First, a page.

Skip to main content

Insights: CA’s Healthy Youth Act; Mental Health Study Guide

Printer-friendly version
August 17, 2018

Back to School: What you need to know about CA’s Healthy Youth Act

The school year has either already begun or is about to start for families everywhere, and after the backpacks and lunches are packed and children are settled into their desks, parents of public school students should take time to review California’s sexual health education law, which could impact how their child is educated regarding transgender youth.

While the California Healthy Youth Act (HYA) does specify that parents and guardians are to be notified and supervise their child’s sexual health education, there is still ambiguity regarding the “opt-out” provisions of the law. 

In particular, there is confusion and concern in several California public school districts about whether the “opt out” provision applies to instruction involving discussions of gender identity and sexual orientation.  The confusion stems from a seemingly conflicting provision in the HYA (Section 51932(b)), which states that the law (and therefore the “opt-out” provision) “does not apply to instruction, materials, presentations, or programming that discuss gender, gender identity, gender expression, sexual orientation, discrimination, harassment, bullying, intimidation, relationships, or family and do not discuss human reproductive organs and their functions.”  The Orange County Board of Education has taken the position that if sex education instruction is offered in “separate modules” and one those modules discusses gender identity or sexual orientation without reference to reproductive organs or functions, then parents are not permitted to excuse their children from that particular module or discussion.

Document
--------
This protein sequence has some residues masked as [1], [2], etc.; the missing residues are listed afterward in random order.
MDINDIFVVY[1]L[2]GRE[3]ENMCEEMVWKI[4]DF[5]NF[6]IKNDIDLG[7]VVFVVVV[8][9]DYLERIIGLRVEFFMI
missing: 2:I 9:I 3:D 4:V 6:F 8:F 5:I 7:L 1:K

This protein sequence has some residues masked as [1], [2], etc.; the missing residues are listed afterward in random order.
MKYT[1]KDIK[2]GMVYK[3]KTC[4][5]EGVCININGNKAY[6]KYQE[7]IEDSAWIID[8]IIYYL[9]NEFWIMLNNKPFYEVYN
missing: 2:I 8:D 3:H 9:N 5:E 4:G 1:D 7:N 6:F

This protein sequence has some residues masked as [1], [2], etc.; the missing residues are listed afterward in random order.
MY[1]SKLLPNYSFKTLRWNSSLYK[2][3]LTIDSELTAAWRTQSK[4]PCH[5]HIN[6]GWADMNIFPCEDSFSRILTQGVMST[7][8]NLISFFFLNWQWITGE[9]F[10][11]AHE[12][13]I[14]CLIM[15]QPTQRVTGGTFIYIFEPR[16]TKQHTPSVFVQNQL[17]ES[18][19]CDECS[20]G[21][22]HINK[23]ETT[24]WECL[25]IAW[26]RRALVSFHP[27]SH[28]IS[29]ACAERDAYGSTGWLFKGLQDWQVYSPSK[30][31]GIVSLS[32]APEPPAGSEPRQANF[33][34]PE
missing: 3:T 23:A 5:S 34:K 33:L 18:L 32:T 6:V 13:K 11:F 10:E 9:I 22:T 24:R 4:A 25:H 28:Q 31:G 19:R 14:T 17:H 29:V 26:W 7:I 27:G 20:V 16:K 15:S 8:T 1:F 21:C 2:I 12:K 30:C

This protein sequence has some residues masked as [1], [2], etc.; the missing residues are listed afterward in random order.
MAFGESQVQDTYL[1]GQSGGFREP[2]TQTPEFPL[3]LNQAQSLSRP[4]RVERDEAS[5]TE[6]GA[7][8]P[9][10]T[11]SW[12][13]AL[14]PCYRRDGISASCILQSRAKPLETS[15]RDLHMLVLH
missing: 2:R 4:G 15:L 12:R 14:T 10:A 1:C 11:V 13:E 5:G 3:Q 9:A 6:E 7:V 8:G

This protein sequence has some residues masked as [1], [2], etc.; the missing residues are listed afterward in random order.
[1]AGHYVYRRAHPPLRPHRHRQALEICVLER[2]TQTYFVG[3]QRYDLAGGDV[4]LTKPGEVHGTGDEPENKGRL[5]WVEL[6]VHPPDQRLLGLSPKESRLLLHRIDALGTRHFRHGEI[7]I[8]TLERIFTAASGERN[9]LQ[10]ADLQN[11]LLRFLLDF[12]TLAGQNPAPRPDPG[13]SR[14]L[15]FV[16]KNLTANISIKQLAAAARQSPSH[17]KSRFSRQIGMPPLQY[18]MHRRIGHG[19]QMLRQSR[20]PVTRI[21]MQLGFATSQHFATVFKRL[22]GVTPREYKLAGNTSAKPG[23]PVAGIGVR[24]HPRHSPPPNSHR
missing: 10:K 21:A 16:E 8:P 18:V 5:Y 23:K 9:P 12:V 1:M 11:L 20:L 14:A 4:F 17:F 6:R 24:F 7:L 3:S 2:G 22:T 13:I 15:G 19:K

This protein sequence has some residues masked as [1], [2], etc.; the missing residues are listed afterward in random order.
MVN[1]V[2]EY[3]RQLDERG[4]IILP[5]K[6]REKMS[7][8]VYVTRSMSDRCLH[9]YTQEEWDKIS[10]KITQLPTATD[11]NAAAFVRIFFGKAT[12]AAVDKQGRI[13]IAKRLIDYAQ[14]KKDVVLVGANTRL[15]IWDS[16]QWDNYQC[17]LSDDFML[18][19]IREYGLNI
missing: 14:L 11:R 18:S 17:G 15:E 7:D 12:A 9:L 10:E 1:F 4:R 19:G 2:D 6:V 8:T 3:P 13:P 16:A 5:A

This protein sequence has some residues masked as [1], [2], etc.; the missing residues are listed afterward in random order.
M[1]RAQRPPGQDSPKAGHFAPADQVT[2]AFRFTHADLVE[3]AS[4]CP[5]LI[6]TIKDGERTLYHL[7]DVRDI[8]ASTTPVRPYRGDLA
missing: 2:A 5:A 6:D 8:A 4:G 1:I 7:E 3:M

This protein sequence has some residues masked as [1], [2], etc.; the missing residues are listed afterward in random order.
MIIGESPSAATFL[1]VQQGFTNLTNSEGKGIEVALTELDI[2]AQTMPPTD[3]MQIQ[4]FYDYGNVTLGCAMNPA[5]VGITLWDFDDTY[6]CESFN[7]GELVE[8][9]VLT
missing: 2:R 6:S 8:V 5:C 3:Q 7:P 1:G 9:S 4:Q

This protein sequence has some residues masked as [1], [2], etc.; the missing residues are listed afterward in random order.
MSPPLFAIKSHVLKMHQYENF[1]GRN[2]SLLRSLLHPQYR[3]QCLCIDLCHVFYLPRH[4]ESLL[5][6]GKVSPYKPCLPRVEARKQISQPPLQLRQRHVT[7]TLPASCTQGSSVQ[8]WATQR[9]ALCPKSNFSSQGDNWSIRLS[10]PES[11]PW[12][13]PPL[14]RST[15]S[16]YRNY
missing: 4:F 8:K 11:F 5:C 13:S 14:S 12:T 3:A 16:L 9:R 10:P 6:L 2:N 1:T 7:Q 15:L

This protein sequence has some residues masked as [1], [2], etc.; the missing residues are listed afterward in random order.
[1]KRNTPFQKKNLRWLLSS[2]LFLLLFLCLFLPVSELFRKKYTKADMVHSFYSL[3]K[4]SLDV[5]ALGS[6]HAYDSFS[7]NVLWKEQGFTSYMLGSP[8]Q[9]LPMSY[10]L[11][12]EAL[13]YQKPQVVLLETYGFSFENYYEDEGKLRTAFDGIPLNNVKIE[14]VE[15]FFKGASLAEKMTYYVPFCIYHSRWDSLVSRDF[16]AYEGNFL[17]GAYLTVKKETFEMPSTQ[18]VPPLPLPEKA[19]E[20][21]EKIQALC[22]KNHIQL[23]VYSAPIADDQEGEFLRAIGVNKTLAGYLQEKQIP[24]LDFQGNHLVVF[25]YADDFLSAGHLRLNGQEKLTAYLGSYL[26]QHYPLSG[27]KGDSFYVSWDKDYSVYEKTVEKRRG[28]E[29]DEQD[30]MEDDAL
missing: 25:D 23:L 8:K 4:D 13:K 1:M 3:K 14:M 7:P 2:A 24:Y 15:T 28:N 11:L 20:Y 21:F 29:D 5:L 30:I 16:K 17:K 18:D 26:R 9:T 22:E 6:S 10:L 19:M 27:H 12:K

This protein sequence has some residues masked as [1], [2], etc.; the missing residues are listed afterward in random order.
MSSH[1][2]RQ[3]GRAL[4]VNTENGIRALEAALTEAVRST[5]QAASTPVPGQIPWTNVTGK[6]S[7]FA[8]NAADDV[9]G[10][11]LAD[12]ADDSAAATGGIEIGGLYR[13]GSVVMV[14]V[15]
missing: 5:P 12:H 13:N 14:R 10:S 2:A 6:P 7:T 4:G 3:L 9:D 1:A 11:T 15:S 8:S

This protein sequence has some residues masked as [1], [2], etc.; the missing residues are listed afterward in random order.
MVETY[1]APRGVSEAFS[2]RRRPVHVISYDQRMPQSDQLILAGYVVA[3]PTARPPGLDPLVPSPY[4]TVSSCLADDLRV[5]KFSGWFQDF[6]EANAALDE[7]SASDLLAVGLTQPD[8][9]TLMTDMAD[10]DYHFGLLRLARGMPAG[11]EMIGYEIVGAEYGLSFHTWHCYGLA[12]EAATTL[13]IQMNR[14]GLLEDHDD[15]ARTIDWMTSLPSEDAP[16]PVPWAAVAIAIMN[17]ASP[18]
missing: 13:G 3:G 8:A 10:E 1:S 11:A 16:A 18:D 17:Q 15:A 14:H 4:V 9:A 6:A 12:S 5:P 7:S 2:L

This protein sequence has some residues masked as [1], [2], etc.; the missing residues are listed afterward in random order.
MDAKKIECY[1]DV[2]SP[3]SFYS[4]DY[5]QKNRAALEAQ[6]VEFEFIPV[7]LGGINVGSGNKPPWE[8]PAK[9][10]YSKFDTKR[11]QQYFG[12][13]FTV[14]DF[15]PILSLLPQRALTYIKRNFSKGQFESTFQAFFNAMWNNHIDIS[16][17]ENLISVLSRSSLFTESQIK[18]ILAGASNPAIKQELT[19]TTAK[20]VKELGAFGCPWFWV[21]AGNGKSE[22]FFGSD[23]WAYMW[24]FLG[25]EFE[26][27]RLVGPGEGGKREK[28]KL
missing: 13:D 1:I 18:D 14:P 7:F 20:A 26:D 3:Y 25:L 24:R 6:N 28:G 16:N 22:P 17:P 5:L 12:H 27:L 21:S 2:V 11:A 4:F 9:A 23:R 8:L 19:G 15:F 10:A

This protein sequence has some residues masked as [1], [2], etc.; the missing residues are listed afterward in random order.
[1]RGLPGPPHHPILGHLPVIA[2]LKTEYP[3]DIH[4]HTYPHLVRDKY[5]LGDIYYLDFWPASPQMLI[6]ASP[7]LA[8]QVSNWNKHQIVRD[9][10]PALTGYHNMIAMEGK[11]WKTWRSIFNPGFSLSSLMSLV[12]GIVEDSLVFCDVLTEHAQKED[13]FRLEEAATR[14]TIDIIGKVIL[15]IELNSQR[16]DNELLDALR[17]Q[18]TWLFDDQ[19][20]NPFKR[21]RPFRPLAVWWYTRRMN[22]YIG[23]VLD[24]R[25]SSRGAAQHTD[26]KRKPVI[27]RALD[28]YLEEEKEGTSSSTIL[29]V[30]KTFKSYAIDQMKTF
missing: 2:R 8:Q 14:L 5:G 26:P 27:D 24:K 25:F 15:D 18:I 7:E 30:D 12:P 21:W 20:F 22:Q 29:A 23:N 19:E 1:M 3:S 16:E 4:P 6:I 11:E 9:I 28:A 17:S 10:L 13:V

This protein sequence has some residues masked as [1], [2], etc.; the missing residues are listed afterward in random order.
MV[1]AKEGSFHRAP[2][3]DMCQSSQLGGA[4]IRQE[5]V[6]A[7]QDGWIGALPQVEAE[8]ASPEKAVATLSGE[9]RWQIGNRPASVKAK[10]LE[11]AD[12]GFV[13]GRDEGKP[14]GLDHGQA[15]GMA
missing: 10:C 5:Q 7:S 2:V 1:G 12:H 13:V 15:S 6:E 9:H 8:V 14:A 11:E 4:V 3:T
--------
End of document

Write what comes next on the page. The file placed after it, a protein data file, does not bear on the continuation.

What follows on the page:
Read more on the CCC’s interpretation of this law and find important questions to ask your school and school district here.


Hope and Healing Study Guide Now Available

Earlier this year, the Bishops of CA released Hope and Healing: A letter from the Bishops of California on Caring for Those Who Suffer From Mental Illness Addressed to All Catholics and People of Goodwill. The statement laments the heartbreaking prevalence of mental illness in our society and the dire need to move past stigmatization toward ministry and care.